Ship’s Heart: Naime the Shipwright (character interview)

Sick with a spring cold and/or allergies, and still struggling with nonfiction writing. So instead, another fictional excerpt which is more than a propos to some of our current questions.


Love is atmosphere, it’s safety, it’s the circle within which we can breathe easily, knowing that the warmth at our back means us well.

I remember, even after all this time. When I was a small child, each evening I rested in the circle of my fathers’ warmth. They sat on the balcony of our quarters in the Astok lighthouse tower to watch the sun set over the distant mountains. That last light shimmered bloody on the waters of the Inland Sea, then faded to dull silver. The headlands bulked up in darkness against the deep-blue sky. The breeze played around us, as the seabirds swooped.

Somewhere else in the house, someone picked out a tune on a stringed instrument; on the balcony below us, small children played.

My fathers sat with their arms around each other. I rested on the lap they made together. Warmth at my back, sea-coolness and breeze on my face: that memory is so pleasant it has not left me in seven centuries.

Then as I grew, love took in the fondness of my nest-mates; we might tussle and argue, but we were together. Our rivalries flared for the space of a game or a bout of grappling, and dissipated thereafter. I don’t know if that was a matter of our temperament or the atmosphere our parents created for us. Probably it was both; in adulthood, I saw murderous rivalries between siblings or cousins, that could be traced back through the decades to earliest childhood and the invidious comparisons of mothers or fathers or patrons.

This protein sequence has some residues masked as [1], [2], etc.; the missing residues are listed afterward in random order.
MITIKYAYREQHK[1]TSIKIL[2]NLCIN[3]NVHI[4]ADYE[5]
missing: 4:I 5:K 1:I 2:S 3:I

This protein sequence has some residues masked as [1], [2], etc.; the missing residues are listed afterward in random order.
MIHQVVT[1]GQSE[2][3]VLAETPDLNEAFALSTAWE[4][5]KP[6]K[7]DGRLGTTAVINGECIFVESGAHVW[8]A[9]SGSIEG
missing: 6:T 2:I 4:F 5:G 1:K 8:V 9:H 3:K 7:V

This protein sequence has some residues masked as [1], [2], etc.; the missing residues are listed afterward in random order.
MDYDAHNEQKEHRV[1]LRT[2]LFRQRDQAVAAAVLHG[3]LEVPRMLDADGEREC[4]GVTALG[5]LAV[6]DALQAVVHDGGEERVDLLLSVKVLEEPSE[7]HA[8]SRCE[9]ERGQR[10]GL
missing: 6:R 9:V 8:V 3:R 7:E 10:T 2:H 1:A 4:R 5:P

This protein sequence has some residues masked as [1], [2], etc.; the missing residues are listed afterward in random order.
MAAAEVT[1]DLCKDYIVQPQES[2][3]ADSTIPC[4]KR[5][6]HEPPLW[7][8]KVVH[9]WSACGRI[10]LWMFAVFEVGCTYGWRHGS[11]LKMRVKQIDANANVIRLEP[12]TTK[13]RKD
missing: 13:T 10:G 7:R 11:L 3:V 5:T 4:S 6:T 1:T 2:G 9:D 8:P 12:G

Love feels as ordinary as weather, but like the weather requires great power and the appropriate conditions.

And beyond the atmosphere, above the sphere of weather: well, space taught me that, the Road of the Stars that I trod first as a human captain and then as one of the motive minds of the Ship. We make what we can, against the pressure of Void; if we don’t make well, we learn the face of annihilation.

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